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“What Would Carl Do?” – In Memoriam

by Paul Vandevert
Principal, Vandevert Trade Law 

I have been a Customs and international trade lawyer since I graduated from law school in 1987 and have lived and practiced in Michigan since I went to work for General Motors as a Customs attorney in 1994.  I recently learned that Carl Soller, also a Customs lawyer and frequent contributor to this column, died at the end of January.  At the same time, I read further reporting about an ongoing controversial and economically damaging policy imposed by U.S. Customs and Border Protection (CBP) in the Port of Detroit, which hampers trade through all Michigan water ports.  Without offering any explanation or rationale, CBP Detroit has continued this policy despite appeals from some of the state’s largest traders (and employers), shipping companies, port authorities and even members of Congress from both political parties. This issue particularly incenses me, because at its core, it is a persistent problem with Customs that I have encountered ever since I began practicing as a lawyer, with Carl Soller, my first boss at a New York City Customs law boutique.

While the other partners and attorneys at the firm taught me the fundamentals of Customs regulation:  tariff classification, marking, valuation, drawback, etc., Carl taught me a profound skill –  how to use and wield the law to hold Customs and the other government agencies that regulate our clients accountable for their actions, as well as and perhaps more important – their inaction.  In so doing, he validated and encouraged my nascent sense that our laws and regulations are not just a series of barriers and obstacles; the law is a toolkit for lawyers to use to advance the interests of their clients and at the same time to uphold and defend the rule of law for society.  In zealously representing his clients, a pillar ethical obligation for all lawyers, Carl exemplified the principle that rule of law applies equally to those who govern and regulate as well as the governed and regulated.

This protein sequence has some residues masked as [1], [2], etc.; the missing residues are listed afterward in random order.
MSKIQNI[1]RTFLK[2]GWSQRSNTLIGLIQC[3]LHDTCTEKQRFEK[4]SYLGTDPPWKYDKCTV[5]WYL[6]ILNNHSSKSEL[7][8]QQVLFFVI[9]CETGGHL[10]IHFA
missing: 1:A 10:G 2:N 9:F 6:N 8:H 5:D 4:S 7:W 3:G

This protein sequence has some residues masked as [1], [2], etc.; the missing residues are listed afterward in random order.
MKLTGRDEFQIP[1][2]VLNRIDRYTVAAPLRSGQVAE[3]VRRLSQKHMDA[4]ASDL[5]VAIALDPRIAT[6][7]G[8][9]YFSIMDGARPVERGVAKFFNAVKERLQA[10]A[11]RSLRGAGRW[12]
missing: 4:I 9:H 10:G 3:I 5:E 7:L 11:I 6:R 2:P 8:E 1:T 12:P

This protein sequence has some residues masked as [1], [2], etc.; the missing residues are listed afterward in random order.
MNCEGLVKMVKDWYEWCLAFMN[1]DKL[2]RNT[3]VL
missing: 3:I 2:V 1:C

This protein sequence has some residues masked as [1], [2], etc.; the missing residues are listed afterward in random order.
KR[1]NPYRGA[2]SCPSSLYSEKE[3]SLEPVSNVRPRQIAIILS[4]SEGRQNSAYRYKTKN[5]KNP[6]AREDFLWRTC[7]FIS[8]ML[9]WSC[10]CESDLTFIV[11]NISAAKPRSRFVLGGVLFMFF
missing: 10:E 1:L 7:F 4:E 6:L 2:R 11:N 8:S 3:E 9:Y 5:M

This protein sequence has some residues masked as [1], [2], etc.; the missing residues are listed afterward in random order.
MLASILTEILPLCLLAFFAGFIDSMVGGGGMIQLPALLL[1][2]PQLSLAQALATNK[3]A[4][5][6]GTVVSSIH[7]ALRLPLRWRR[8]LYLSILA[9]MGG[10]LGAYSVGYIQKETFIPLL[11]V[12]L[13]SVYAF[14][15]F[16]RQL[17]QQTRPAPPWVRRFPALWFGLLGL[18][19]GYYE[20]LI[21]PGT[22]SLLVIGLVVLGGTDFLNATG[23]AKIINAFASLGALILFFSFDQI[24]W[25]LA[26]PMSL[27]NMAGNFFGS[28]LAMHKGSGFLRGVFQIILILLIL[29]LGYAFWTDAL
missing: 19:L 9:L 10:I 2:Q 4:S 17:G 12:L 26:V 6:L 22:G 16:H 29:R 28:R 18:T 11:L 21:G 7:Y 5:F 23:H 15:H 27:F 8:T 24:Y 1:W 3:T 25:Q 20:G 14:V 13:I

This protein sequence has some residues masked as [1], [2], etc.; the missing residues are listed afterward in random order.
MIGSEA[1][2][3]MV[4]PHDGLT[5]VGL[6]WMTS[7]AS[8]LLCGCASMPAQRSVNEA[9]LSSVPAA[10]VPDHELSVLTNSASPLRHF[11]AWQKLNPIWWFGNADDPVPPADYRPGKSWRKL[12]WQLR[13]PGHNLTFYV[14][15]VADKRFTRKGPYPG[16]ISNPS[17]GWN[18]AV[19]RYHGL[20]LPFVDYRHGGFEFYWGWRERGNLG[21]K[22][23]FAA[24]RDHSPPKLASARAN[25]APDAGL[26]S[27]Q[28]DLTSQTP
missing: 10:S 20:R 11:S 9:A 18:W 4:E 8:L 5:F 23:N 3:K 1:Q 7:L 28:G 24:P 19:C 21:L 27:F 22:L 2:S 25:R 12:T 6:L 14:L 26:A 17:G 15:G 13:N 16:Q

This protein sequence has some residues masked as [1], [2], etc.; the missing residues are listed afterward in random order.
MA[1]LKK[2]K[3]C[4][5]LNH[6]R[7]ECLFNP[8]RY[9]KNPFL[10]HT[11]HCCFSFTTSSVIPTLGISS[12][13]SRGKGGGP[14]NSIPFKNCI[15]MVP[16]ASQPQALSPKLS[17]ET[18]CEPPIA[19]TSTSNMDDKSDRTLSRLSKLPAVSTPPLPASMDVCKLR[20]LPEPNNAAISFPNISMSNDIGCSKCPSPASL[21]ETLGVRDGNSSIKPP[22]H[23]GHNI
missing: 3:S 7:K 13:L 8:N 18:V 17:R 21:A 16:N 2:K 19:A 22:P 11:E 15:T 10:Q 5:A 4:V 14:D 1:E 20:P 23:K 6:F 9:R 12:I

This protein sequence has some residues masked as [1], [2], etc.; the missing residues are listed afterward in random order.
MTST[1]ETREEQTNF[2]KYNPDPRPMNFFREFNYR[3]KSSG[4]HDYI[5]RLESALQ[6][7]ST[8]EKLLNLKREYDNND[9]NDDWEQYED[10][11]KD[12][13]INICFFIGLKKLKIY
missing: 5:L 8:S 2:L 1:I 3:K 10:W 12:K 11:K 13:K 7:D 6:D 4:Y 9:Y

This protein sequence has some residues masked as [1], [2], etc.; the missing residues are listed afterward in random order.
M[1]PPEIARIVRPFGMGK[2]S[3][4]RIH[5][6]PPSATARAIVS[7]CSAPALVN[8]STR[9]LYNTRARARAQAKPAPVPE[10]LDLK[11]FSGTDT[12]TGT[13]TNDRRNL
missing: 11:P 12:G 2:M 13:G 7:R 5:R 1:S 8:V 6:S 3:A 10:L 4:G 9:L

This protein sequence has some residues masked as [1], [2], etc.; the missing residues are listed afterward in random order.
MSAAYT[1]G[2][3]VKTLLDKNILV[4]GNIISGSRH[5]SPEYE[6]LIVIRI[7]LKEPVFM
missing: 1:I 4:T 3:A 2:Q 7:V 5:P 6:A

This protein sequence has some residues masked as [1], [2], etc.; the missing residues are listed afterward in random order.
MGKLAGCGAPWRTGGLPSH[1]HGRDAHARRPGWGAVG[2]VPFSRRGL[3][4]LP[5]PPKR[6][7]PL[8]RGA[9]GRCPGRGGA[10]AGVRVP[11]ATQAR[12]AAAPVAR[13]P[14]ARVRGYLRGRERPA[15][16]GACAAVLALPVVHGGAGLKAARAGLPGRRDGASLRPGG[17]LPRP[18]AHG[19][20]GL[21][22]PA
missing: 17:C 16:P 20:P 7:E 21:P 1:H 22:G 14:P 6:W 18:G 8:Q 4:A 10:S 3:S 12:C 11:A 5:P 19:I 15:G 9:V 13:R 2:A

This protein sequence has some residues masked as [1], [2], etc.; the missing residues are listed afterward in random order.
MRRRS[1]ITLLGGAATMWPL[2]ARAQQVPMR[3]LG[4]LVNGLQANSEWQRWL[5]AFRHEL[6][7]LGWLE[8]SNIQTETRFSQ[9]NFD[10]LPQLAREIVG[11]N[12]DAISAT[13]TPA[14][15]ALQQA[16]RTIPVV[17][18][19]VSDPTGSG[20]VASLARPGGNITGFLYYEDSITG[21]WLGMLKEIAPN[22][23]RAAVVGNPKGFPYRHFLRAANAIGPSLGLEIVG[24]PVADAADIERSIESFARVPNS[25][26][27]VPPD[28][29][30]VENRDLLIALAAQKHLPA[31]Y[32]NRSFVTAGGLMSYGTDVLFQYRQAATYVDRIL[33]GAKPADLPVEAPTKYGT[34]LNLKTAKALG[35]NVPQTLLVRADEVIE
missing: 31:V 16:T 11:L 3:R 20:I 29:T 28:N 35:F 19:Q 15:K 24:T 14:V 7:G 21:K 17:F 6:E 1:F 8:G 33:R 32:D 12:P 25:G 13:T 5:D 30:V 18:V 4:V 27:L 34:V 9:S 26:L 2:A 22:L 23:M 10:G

For those that might not be aware of the issue, for some time now, CBP in Detroit, which has jurisdiction over all border entry points in Michigan on land and water, has effectively prohibited the import and export of containerized and other ocean cargoes by imposing impossible to meet screening standards for containers and refusing to provide inspection services for non-containerized goods.  At the same time, CBP in the ports of Toledo and Cleveland, which also do not have this screening equipment, are under the jurisdiction of the Chicago CBP district, and apply far more lenient and accommodating policies for the same type of cargo.  In fact, CBP in Toledo and Cleveland have received and processed most, if not all, of the cargo rejected by Detroit CBP, from where it has then been trucked overland to their destinations in Michigan.   A study by the University of Michigan found that Detroit CBP’s singular screening and inspections policies have cost the Port of Monroe in Michigan alone around $50 million in lost revenue and hundreds of jobs. 

Officials with the Port of Monroe, as well as the Detroit/Wayne County Port Authority, shipping companies, and major exporters like Ford and GM have done everything “right” in trying to persuade CBP in Detroit to change direction.  They have met with the CBP Detroit port director and his senior staff and they have met with top officials at CBP headquarters in Washington.  Democrat Senator Gary Peters and Republican Representative Tim Walberg have been involved arguing for CBP to pull up this dragging anchor on Michigan’s economy.  Peters and Walberg have even called for an investigation of CBP by the federal Government Accountability Office.  At those meetings, CBP has said that it is listening and that it will review the issue internally and respond “soon.”  To date, however, CBP remains unmoved; Michigan’s water ports remain all but closed to international trade. 

Carl Soller would be the first to say that he wasn’t surprised; neither am I.  We learned long ago that when a port digs in on an issue, the culture and organization of Customs is such that it is highly unlikely any level of intervention will get that port to change.  More simply put, after a point, continued talking with CBP is just wasted breath.  This kind of problem is not about substantive issues, it is not about politics; it is about how an agency runs without concern for the business that relies on it. 

For me, the question has become: “What would Carl have done?”  I’m pretty sure that Carl would have opened up the legal toolkit for a solution.  One idea that Carl used himself:  Obtain a writ of mandamus from a federal court that would force CBP Detroit to lift its restrictions or else provide a reasonable explanation why CBP can treat Michigan differently from every other port in the country.  There are other tools in this legal toolkit.  To honor a fighter like Carl and to serve Michigan’s trade community, we need to find a solution that will open our ports to trade.

Paul Vandevert founded Vandevert Trade Law in 2018, after serving for more than 23 years as in-house trade counsel at Ford and GM.  Paul’s mission is to serve as Advocate and Counsel to Importers and Exporters in the automotive and manufacturing industries. He can be reached at 313-737-3675 or 

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